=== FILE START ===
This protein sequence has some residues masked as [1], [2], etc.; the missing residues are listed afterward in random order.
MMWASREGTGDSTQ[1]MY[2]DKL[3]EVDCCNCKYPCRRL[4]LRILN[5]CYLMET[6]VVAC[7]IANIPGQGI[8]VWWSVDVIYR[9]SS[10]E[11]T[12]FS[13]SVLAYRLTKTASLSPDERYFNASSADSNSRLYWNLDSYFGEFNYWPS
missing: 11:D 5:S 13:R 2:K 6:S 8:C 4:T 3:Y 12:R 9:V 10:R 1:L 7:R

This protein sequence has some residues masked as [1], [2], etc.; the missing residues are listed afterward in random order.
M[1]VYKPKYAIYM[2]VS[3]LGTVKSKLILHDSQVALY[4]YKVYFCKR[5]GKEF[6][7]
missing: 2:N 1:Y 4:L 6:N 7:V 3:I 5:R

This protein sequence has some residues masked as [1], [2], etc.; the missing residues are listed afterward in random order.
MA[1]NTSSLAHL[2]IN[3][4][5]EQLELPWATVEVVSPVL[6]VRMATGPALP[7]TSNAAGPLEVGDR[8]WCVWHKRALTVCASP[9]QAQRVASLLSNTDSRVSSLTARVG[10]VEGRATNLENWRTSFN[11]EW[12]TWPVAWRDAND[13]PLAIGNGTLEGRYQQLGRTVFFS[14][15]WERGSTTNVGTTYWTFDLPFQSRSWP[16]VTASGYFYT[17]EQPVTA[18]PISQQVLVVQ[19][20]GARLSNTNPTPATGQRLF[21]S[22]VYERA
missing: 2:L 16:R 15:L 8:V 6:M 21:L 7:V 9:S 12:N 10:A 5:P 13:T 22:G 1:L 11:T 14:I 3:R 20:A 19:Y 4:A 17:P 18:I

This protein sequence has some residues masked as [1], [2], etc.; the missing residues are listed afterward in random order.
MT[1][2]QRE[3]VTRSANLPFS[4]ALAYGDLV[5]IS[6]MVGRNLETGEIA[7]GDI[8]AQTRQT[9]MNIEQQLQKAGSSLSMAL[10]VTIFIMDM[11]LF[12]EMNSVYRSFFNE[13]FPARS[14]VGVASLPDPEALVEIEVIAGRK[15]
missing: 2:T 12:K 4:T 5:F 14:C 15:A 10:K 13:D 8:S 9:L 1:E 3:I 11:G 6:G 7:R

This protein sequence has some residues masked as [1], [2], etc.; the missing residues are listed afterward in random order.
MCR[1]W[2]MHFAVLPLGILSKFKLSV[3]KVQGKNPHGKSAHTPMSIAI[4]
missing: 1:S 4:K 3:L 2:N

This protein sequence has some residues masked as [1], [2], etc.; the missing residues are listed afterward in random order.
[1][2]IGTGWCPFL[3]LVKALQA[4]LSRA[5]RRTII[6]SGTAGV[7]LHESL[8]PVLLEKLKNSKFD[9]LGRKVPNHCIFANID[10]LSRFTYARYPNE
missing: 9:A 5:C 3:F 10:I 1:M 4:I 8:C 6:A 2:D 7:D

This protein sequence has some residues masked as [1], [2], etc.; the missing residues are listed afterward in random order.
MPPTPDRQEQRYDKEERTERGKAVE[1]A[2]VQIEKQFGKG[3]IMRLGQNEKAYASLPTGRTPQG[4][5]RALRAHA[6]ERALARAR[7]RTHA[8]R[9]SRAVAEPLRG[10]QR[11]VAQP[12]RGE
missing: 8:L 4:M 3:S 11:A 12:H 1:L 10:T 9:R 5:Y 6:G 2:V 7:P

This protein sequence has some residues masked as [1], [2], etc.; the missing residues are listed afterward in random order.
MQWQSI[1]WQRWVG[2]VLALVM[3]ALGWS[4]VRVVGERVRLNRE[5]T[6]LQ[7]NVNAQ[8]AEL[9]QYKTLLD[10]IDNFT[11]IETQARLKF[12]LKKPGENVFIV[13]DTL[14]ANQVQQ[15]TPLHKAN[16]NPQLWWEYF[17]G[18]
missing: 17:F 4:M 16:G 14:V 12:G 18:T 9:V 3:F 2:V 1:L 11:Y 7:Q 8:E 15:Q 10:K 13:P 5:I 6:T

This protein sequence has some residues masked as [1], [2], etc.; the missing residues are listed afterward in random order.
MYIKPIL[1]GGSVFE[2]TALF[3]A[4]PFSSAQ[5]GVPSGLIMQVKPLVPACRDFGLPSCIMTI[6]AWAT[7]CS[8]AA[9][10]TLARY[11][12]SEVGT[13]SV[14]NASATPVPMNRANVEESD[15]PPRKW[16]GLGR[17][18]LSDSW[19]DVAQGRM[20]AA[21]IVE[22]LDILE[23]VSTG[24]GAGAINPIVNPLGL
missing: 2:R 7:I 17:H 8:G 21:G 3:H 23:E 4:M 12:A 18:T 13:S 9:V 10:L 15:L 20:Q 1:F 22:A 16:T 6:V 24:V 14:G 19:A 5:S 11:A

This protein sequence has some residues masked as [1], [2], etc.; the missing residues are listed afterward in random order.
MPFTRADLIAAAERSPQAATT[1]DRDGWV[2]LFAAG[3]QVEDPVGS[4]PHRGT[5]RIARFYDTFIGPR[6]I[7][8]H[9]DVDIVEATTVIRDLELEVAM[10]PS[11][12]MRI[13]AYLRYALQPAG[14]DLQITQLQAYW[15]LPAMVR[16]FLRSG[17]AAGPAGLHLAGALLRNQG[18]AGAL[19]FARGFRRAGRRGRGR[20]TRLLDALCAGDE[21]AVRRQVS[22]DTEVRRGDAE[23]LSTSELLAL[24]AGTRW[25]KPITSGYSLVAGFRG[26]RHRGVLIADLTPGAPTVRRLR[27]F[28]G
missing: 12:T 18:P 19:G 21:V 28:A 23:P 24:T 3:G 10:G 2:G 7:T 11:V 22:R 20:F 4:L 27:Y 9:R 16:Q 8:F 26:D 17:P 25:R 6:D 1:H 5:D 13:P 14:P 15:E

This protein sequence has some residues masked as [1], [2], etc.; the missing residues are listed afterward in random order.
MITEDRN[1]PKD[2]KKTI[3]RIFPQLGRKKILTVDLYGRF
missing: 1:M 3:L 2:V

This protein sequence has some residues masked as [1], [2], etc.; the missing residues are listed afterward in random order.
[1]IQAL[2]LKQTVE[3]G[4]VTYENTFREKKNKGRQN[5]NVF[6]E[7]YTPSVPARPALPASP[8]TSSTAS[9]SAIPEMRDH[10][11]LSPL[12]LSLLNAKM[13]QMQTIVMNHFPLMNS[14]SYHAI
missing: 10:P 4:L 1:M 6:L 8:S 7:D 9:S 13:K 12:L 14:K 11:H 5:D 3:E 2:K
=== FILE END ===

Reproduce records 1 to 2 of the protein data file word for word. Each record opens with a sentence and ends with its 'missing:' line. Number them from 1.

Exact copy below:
This protein sequence has some residues masked as [1], [2], etc.; the missing residues are listed afterward in random order.
MMWASREGTGDSTQ[1]MY[2]DKL[3]EVDCCNCKYPCRRL[4]LRILN[5]CYLMET[6]VVAC[7]IANIPGQGI[8]VWWSVDVIYR[9]SS[10]E[11]T[12]FS[13]SVLAYRLTKTASLSPDERYFNASSADSNSRLYWNLDSYFGEFNYWPS
missing: 11:D 5:S 13:R 2:K 6:S 8:C 4:T 3:Y 12:R 9:V 10:R 1:L 7:R

This protein sequence has some residues masked as [1], [2], etc.; the missing residues are listed afterward in random order.
M[1]VYKPKYAIYM[2]VS[3]LGTVKSKLILHDSQVALY[4]YKVYFCKR[5]GKEF[6][7]
missing: 2:N 1:Y 4:L 6:N 7:V 3:I 5:R